Windmill Hill is the likely location of a major battle during the 16th century Prayerbook Rebellion and has far reaching views. It is a long distance from existing services and facilities and on its own may not be large enough to deliver a wide range of services and facilities, and development could increase traffic on the Clyst St Mary roundabout and Junction 30 of the M5 which is at or nearing capacity. Improvements to the bus network along the A3052 including park and ride and bus priority and a new primary school would be required.

HILL BARTON

DESCRIPTION

A large area of 660 hectares largely comprised of rolling farmland extending from the A30 to the A3052, before adjoining the Hill Barton industrial area to the south. It covers the parishes of Clyst Honiton, Sowton, Farringdon, Aylesbeare and could see 10,000 homes built, as well as employment land

PROS

A large proportion of the site has been put forward by landowners for development and it comprises predominantly level land with limited landscape or historic sensitivity. There are approximately 30,000 jobs located within 5km of the site including at Skypark, Science Park, Greendale and Hill Barton Business Parks, and it could deliver a new route connecting the A30 to the A3052. It has the capacity to deliver a self-sufficient, mixed-use garden community and it could deliver a regional hub for sports

CONS

It is not located in close proximity to an existing Railway route and development here could increase traffic on the Clyst St Mary Roundabout and Junctions 29 and 30 of the M5 which are at or nearing capacity. A large proportion of the site is high grade agricultural land and a small area of the site is affected by flooding along the Aylesbeare stream / Holbrook. Considerable improvements to the bus network including provision of new park and ride facilities along both the A30 and A3052 corridors and bus priority on the A30 would be needed.

HOWELL ROAD

DESCRIPTION

The site is 0.9 hectares and is currently a car park. It could deliver 106 new homes

PROS

It provides an opportunity to make more efficient use of a brownfield site and it has excellent access to public transport and is close to a wide range of job opportunities and facilities, giving the potential for car-free residential development.

CONS

It includes a public car park and is affected by air and noise pollution from nearby roads and the railway and may be contaminated, as well as by flood risk

MARKHAM LANE

DESCRIPTION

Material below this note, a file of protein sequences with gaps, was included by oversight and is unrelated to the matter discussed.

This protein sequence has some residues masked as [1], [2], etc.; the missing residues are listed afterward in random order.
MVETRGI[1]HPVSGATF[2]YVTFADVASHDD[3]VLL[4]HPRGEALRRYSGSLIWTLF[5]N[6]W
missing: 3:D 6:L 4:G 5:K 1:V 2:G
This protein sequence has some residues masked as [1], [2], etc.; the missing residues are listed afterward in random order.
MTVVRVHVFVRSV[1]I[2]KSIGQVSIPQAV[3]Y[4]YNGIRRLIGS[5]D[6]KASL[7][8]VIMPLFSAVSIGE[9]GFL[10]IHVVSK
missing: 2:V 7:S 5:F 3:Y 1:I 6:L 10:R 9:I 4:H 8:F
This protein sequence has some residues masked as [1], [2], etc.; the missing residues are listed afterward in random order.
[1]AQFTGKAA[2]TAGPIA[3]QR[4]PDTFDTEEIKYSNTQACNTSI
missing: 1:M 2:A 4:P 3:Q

This site is a series of agricultural fields on a steep hill on the south-western fringe of Exeter, within the landscape setting of the city, but located within the Ide and Shillingford St George parishes in Teignbridge. The 62 hectare site could deliver 1,100 homes.

PROS

A large proportion of the site has been put forward by landowners for development. The site is close to Exeter and 1km from Alphington which has a good bus service, and is within cycling distance of Exeter. A proportion is in public sector ownership, providing potential influence over delivery and the opportunity to reinvest proceeds into infrastructure

CONS

It will impacts on existing villages of Ide and Shillingford Abbot and will have a landscape impact, particularly on the green setting of Exeter. There is potential for relatively high development costs and infrastructure costs, and creating a suitable access to the Ide A30 Junction may be unfeasible and requires further investigation

MARSH BARTON

DESCRIPTION

The site consists of a large area of older employment, retail, quasi retail and car showroom uses in the south of the city, largely bounded by the mainline railway, Alphington Road, residential areas and the Alphin Brook. A total of 5,544 homes could be delivered in the 85 hectare site

PROS

Various employment and commercial permissions across the trading estate area and planning consent has been granted for a new train station off Alphin Brook Road. It provides a substantial, flat brownfield redevelopment opportunity, is within cycling distance of the city centre and within walking distance of Exeter St Thomas and the proposed Marsh Barton railway stations, the Alphington Road bus route and St Thomas local shops and therefore has the potential to provide largely car-free residential development

CONS

The could loss of, or disturbance to, many local businesses providing about 4,000 – 5,000 jobs, and all of the site is affected by flooding

NEWTON ST CYRES

DESCRIPTION

The site is around 8km from Exeter and comprises predominantly gently undulating agricultural land. The hamlet of Sweetham is located in the centre of the site with the larger village of Newton St Cyres on the south-west boundary. The site includes farms and isolated dwellings, with a golf course near Higher Rewe. 1,200 homes and employment land could be accommodated in the 303 hectare site

PROS

The site is reasonably close to Exeter, with the potential to access high quality jobs in the city, and the train station offers the potential for residents to travel by rail, with less than 10 minute journey time, into Exeter (or beyond), and residents could cycle to Exeter or Crediton. The characteristics of the site provides the opportunity to deliver a new sensitively designed rural settlement based on garden village principles